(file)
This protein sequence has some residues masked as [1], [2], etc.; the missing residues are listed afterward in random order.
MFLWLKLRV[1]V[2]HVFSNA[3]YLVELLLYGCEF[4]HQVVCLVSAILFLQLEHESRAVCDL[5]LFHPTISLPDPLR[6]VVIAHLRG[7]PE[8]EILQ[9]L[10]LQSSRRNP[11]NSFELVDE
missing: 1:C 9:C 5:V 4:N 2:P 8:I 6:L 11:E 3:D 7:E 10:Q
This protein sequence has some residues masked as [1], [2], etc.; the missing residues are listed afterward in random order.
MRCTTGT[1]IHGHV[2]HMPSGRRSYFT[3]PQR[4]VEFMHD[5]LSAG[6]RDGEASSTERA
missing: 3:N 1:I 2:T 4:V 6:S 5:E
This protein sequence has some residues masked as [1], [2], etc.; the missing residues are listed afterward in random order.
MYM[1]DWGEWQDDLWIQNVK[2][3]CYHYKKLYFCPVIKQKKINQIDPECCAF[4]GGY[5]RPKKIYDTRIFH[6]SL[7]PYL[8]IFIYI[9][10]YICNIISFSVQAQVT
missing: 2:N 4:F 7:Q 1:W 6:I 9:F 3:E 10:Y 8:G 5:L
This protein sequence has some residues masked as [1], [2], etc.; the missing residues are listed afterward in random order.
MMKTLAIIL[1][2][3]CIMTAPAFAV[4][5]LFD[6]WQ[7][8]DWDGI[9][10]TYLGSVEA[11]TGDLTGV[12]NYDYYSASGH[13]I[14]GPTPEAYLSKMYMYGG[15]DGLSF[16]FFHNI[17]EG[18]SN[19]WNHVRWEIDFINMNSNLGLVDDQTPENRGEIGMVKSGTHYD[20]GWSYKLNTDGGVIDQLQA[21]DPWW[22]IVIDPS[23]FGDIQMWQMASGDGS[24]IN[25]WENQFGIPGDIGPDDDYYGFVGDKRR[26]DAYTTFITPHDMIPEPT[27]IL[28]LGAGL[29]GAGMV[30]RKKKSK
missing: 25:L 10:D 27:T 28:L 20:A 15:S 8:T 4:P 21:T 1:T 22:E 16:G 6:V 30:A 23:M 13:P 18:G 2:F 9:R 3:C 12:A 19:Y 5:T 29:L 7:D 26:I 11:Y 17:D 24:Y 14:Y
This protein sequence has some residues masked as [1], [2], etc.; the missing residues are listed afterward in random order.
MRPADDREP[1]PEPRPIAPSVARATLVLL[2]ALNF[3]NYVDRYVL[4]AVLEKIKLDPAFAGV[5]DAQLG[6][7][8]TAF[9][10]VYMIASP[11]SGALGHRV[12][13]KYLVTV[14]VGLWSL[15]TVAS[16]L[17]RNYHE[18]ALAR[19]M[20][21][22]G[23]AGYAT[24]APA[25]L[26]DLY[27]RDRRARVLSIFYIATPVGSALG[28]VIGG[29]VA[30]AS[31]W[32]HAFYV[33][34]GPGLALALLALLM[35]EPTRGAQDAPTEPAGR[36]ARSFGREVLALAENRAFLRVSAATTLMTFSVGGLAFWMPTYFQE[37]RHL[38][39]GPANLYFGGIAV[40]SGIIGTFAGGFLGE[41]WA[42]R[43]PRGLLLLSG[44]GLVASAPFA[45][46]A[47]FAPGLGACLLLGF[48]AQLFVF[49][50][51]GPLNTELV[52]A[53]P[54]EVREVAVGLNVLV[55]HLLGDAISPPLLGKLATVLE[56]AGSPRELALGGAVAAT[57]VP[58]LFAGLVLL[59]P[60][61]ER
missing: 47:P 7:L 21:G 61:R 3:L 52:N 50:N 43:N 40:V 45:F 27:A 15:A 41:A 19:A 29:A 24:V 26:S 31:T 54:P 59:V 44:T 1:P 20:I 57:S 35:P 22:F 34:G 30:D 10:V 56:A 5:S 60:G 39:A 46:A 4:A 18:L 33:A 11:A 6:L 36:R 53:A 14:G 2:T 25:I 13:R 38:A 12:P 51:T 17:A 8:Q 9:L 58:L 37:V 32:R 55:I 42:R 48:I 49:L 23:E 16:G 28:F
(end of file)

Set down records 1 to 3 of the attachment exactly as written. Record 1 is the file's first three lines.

This protein sequence has some residues masked as [1], [2], etc.; the missing residues are listed afterward in random order.
MFLWLKLRV[1]V[2]HVFSNA[3]YLVELLLYGCEF[4]HQVVCLVSAILFLQLEHESRAVCDL[5]LFHPTISLPDPLR[6]VVIAHLRG[7]PE[8]EILQ[9]L[10]LQSSRRNP[11]NSFELVDE
missing: 1:C 9:C 5:V 4:N 2:P 8:I 6:L 11:E 3:D 7:E 10:Q
This protein sequence has some residues masked as [1], [2], etc.; the missing residues are listed afterward in random order.
MRCTTGT[1]IHGHV[2]HMPSGRRSYFT[3]PQR[4]VEFMHD[5]LSAG[6]RDGEASSTERA
missing: 3:N 1:I 2:T 4:V 6:S 5:E
This protein sequence has some residues masked as [1], [2], etc.; the missing residues are listed afterward in random order.
MYM[1]DWGEWQDDLWIQNVK[2][3]CYHYKKLYFCPVIKQKKINQIDPECCAF[4]GGY[5]RPKKIYDTRIFH[6]SL[7]PYL[8]IFIYI[9][10]YICNIISFSVQAQVT
missing: 2:N 4:F 7:Q 1:W 6:I 9:F 3:E 10:Y 8:G 5:L